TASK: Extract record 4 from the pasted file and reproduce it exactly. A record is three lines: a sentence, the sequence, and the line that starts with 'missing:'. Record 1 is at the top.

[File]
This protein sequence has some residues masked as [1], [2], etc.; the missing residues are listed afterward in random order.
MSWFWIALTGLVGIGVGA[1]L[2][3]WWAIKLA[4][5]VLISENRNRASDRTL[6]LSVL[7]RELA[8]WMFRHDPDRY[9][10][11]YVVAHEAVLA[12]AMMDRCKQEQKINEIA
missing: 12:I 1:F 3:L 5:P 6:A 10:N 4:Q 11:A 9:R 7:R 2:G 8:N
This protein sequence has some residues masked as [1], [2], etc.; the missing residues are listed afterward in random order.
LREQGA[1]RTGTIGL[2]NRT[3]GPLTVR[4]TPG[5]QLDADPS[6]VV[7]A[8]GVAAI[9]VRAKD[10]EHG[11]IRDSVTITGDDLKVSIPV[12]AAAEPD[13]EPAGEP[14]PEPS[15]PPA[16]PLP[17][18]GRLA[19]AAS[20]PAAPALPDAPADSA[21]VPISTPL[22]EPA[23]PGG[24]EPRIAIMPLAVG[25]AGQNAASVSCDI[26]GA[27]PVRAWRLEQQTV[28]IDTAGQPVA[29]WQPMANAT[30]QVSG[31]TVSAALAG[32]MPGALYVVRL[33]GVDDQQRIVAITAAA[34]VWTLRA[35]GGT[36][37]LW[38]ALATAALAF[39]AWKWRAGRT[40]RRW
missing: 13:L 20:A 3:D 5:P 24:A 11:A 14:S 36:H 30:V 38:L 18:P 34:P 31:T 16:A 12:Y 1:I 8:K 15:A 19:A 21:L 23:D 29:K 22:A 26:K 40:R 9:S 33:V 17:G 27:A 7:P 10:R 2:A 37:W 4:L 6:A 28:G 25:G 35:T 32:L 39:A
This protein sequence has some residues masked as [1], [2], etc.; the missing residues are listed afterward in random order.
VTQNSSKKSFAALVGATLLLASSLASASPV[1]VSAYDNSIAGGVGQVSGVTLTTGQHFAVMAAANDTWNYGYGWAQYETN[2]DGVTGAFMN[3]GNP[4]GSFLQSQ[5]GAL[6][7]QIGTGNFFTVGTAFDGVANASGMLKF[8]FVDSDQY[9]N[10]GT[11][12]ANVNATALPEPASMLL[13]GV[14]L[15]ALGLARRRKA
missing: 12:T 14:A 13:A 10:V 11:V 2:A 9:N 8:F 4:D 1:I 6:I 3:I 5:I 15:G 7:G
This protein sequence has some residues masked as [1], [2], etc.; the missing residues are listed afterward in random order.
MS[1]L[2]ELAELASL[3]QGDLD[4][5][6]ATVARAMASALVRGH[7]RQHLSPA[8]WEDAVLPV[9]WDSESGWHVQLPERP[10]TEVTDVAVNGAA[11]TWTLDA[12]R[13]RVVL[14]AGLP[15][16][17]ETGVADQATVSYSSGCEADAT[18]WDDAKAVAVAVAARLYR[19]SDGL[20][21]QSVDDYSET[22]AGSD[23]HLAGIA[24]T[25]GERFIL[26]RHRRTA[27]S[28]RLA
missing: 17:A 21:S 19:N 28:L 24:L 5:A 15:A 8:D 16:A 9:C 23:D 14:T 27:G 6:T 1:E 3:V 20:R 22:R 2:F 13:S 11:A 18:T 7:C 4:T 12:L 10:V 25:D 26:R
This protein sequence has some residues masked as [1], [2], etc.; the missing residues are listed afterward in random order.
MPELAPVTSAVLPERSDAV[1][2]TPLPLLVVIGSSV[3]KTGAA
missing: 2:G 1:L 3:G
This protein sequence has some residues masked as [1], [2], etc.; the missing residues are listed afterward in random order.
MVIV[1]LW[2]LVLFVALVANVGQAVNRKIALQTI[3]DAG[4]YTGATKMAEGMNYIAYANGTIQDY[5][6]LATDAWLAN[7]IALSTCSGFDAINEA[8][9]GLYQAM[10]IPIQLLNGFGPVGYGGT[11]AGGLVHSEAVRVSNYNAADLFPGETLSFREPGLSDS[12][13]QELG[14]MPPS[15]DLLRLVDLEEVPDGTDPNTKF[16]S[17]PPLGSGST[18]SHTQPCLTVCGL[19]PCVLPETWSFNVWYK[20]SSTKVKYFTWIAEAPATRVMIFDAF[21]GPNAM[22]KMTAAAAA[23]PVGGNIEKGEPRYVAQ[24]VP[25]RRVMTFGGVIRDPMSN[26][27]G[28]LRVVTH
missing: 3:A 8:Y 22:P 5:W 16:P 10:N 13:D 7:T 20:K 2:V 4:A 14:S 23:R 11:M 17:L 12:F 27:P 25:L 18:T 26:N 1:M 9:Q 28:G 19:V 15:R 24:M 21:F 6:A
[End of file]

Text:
This protein sequence has some residues masked as [1], [2], etc.; the missing residues are listed afterward in random order.
MS[1]L[2]ELAELASL[3]QGDLD[4][5][6]ATVARAMASALVRGH[7]RQHLSPA[8]WEDAVLPV[9]WDSESGWHVQLPERP[10]TEVTDVAVNGAA[11]TWTLDA[12]R[13]RVVL[14]AGLP[15][16][17]ETGVADQATVSYSSGCEADAT[18]WDDAKAVAVAVAARLYR[19]SDGL[20][21]QSVDDYSET[22]AGSD[23]HLAGIA[24]T[25]GERFIL[26]RHRRTA[27]S[28]RLA
missing: 17:A 21:S 19:N 28:L 24:L 5:A 15:A 8:D 16:A 9:C 23:D 14:T 27:G 6:T 1:E 3:V 20:R 22:R 2:F 13:S 11:A 18:T 7:C 4:T 12:L 10:V 25:D 26:R